Fun Fun Fun Fest, 2012
By now, it seems fairly safe to assume that everyone on earth knows about Austin’s SXSW music festival. It’s big and it’s awesome, and you should definitely go sometime.
But Austin’s got a bunch of other music festivals, too, and one of my favorites is called Fun Fun Fun Fest. This year’s Fest just recently wrapped up, and it’s the topic of this particular Random Review.
In a most excellent introduction and explanation of Fun Fun Fun Fest, the editors at Misprint magazine (who printed up the Official Guide to FFF) describe the festival as “actually a sort of successful music festival,” and they acknowledge that FFF is now a significant stop on “the international rocker nerd festival circuit.”
November 2–4 was the seventh annual FFF Fest. I’d missed the last couple (damn you, Blister), and my friend Joey in Austin sent me a text that said, “No Excuses. Get Down Here.”
He was right. It had been too long. So I got down there.
This year, about 300 bands came to FFF, and about 15,000 people showed up to hear them. There were eight stages that were set up in pairs across Austin’s Auditorium Shores park to form the Yellow, Orange, Blue, and Black “stage,” and acts performed sets that were 30–50 minutes long, alternating from (for example) the left Yellow stage to the right Yellow stage.
There was also a skate & bike park, a Veggie Hot Dog Eating Contest, a magic show, and the FFF Dating Game. (See? Fun!)
But music festivals are like a buffet: it’s a bad move to load up your plate with everything. You’ve got to pace yourself and pick your spots, or you’ll wreck the whole experience.
So on Friday, November 2, day 1, we decided to skip a bunch of the early acts, but not because there weren’t some great ones. For example, we missed Tia Carrera, which, according to Misprint‘s Official Guide of FFF, “If you have a kid that wants to play drums, and you don’t have the drummer from this band teach your kid to play drums, then you’re an idiot.”
I don’t have kids, but that writeup definitely made me sorry to miss that drummer.
We also missed Omar Rodríguez-López, which is even less defensible, given that my rockstar friend Noah (leader of the band Man Hurls Hedgehog) calls Omar “one of the most unique guitarists on the planet,” and Rolling Stone named him one of the greatest guitarists of all time. Definitely not the sort of performer you ought to skip.
But to keep this from getting too long, let’s fast forward to Friday night:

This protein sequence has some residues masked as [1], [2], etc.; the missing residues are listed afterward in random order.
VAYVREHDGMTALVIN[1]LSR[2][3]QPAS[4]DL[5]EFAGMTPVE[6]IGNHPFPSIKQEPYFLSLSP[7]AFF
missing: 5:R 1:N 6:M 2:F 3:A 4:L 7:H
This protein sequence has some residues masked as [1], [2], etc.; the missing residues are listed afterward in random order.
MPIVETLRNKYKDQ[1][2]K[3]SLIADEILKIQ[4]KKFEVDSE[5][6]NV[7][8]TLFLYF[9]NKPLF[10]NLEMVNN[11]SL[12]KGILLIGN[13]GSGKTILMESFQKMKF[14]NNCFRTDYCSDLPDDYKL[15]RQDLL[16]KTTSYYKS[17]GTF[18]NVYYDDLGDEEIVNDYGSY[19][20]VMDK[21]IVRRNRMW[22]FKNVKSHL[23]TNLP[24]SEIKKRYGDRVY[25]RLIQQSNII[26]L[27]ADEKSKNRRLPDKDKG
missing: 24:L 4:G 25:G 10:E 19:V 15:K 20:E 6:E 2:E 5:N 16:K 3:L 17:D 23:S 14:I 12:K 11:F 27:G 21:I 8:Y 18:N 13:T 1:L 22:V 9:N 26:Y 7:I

Santigold – 7:40 p.m., Orange Stage
Santigold put on a solid show. By “solid,” I mean that there were her signature odd, twin dancers, big beats, and an even bigger fake horse head cruising around the stage. The whole thing was way more quirky / funny and less ‘let-me-show-you-how-badass-I-am’ than I’d imagined. (Clearly, I should spend more time watching music videos on YouTube.)
Santigold wrapped up, and then…
The RUN DMC Reunion – 8:35 p.m., Orange Stage
Yep. The Reverend Run and DMC are back after more than an eleven-year break, and this show in Austin was exactly 10 years and 2 days after their DJ, Jam-Master Jay, was murdered.
Of course, the question that I and everyone else had on their minds: How’s this gonna go without Jay?
Turns out, Jam Master Jay has two sons, both of whom are accomplished DJs in their own right: Dasmatic and Jam Master J’Son (get it?) worked the turntables at FFF in a way that would definitely have made their father proud. So RUN DMC was back, and Jam Master Jay’s two sons were on the turntables.
It was one big reunion / tribute show / novelty act (old Rev. Run was looking remarkably fat; old Daryl was looking remarkably diesel), plus a passing of the torch to Jay’s kids and a chance to show off what they can do. In other words, it was a whole lot to pack into a 40-minute set.
The highlights? For me, “Beats to the Rhyme” and “It’s Tricky,” though the crowd freaked out the most over “My Adidas” and, unsurprisingly, the closing song of the night, “Walk This Way.”
It was then 10:30 p.m., there were no more performances in the park, and it was time to eat. So we headed to Bouldin Creek Cafe on 1st Street.
Interlude: Bouldin Creek Cafe is a vegetarian coffee shop and cafe, and my favorite place in Austin. Why? Their massive $2.75 tacos. You can get a 16oz. Lone Star and three tacos (which will only fit on two plates) for just over 10 bucks.
And you really only need to order one taco. Two, and you’re good to go. Three, and you clearly are just ordering more because it’s a terrible feeling to be finished and no longer eating these things. Go there.
We finally left Bouldin Creek, and it was time for Fun Fun Fun Nites: after the concerts in the park end, the shows continue at various bars across the city.